categories: Artmaking, Family, Special Events



Guided Tour

Sunday, March 25, 2 pm - 3 pm

Noted for blurring the boundaries between art and life, Fluxus artists such as George Maciunas, Nam June Paik, George Brecht, and Yoko Ono, among many others, challenged the notion of high art by creating unassuming, often humorous objects and performances. Their work redefined the terms of artistic production by demonstrating the idea that "anything can be art and anyone can do it" and by their disregard for traditional artistic media.

categories: Gallery Talks and Tours

March 27

Special Event

Tuesday, March 27, 5 pm - 6 pm
Multipurpose Room

Tuesdays through April 10th. Participate in the ancient practice of yoga in the beautiful surroundings of the Museum of Art this winter. Based in the Hatha style, this one-hour class encourages relaxation, strength, flexibility, and balance with an emphasis on integrated breathing techniques in standing, sitting, and supine yoga postures. All levels welcome. Contact 734.975.3056 or cmgi@umich.edu for more information.

categories: Special Events



Special Event

Tuesday, March 27, 7 pm - 8:30 pm
Helmut Stern Auditorium

Roslyn Hammers, a UM History of Art alumna and expert on peonies in Chinese culture, will speak on the topic of the role the peony has played in the history of Chinese art and literature. As early as the Tang dynasty (618–907) the allure of the peony had become obsessive, bordering on mania. By the Northern Song (960–1127), according to some floral connoisseurs, the species had already nearly one hundred varieties, and the peonies of the great city of Luoyang were revered as the best under heaven. Every March during times of peace, Louyang experienced a carnival of peony extravaganza, as admirers vied to create, own, and display the most ravishing specimens. Under the weight of such sensational attention, the peony became imbued with a wide range of associations. The temptations of the flower, long associated with feminine seductiveness, compelled poets to extol its sensuous charms. For most aficionados, the voluptuous peony was celebrated in paintings, praised in poetry, and acclaimed in botanical studies. For others, however, the floral beauty was regarded as a subject too seductive for proper scholarly attention or artistic expression. This presentation explores varying facets of the Song-dynasty peony as presented in paintings, poetry, and prose in order to reclaim the complexities it evoked as well as to consider the anxieties the blossoming temptress inspired.

The University of Michigan Matthaei Botanical Gardens and Nichols Arboretum is cosponsoring Dr. Hammers's talk with the UM Center for Chinese Studies, the Confucius Institute, UMMA, and History of Art (LSA). Free and open to the public.

categories: Artists and Curators, Special Events

March 29

Writers Series

Thursday, March 29, 5 pm - 7 pm
Helmut Stern Auditorium

Jennifer Holm received a Newbery Honor for her first novel, Our Only May Amelia. She is also the author of the Babymouse series, the Boston Jane series, Turtle in Paradise, Middle School Is Worse Than Meatloaf, and The Creek, among other titles. Her books have been translated into several languages and the Seattle Children's Theatre staged Our Only May Amelia in 2002. Her husband, Jonathan Hamel, and she recently collaborated on a series called The Stink Files about a British international cat of mystery. Holm lives in Northern California. The author will be available to sign books after the reading. As always, books will be available for purchase on site.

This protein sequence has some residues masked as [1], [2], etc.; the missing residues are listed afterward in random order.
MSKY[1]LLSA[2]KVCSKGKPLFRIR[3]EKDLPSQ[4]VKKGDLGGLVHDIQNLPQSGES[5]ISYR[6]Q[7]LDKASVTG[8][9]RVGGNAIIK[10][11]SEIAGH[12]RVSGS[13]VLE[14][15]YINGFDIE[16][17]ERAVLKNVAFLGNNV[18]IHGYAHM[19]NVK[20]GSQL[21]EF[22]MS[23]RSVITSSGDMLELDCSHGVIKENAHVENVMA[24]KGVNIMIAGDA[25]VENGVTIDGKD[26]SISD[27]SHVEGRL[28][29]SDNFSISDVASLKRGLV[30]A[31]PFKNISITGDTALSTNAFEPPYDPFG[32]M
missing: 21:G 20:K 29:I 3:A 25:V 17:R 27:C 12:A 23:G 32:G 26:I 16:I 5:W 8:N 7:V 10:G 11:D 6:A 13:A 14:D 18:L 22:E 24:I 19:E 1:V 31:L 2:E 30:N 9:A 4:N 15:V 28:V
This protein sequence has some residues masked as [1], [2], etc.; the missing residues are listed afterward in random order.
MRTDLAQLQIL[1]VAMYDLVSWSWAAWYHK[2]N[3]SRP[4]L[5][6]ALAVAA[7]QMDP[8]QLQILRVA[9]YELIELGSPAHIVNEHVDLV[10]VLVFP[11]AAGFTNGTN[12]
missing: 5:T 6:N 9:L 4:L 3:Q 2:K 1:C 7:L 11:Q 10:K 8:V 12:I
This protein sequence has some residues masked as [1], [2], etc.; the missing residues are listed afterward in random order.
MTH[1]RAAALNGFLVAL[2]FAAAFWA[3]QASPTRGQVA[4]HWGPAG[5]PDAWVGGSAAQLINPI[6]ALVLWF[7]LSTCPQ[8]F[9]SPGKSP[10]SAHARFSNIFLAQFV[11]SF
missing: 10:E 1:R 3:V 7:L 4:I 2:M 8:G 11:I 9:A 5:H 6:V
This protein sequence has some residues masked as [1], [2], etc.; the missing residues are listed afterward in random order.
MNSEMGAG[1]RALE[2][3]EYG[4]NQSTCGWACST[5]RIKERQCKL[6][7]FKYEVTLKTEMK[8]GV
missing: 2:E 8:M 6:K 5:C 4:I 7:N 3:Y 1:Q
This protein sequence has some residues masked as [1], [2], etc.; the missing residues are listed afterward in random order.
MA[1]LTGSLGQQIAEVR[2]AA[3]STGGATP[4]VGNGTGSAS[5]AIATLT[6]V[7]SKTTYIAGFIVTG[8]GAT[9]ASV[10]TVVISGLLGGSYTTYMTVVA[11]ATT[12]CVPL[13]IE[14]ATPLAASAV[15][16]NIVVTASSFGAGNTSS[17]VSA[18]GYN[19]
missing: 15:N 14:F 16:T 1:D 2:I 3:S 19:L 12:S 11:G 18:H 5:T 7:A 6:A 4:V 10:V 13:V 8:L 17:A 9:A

UMMA is pleased to be the site for the Department of English Program in Creative Writing Zell Visiting Writers Series, which brings outstanding writers each semester. The Series is made possible through a generous gift from UM alumna Helen Zell (’64). For more information, please see www.lsa.umich.edu/english/grad/mfa/mfaeve.asp .

categories: Writers Series

March 30

Film

Friday, March 30, 3 pm - 5 pm
Helmut Stern Auditorium

In-person stories shared from the festival's 50 years, including AAFF founder George Manupelli, performance artist Pat Oleszko, past festival director Ruth Bradley, longtime festival goer and presenter Gerry Fialka and other special guests. Attendees are encouraged to participate and contribute their own festival experiences and stories.

George Manupelli founded the AAFF in 1963 and was the festival's director for two decades. As an artist he designed the first 20 years of AAFF posters and participated as a filmmaker with more than a dozen of his films,  including the iconic Dr. Chicago. Manupelli was a Professor at the University of Michigan, School of Architecture and Design, Dean of the San Francisco Art Institute, and a Professor at York University. He resides in Bethlehem, New Hampshire.

Ruth Bradley was AAFF Director for the 20th through 24th festivals, incorporated the festival as a non-profit in 1983 and was actively involved for many years prior. In 1985 she completed her dissertation The Ann Arbor Film Festival, 1963-1982: A History of Illustrating the Genres of American Avant-Garde Cinema for a doctoral degree in American Culture at the University of Michigan. She is currently the Director of Ohio University's Athens Center for Film and Video, Executive Director of the Athena Cinema and has served as Director for Athens International Film and Video Festival for 25 years.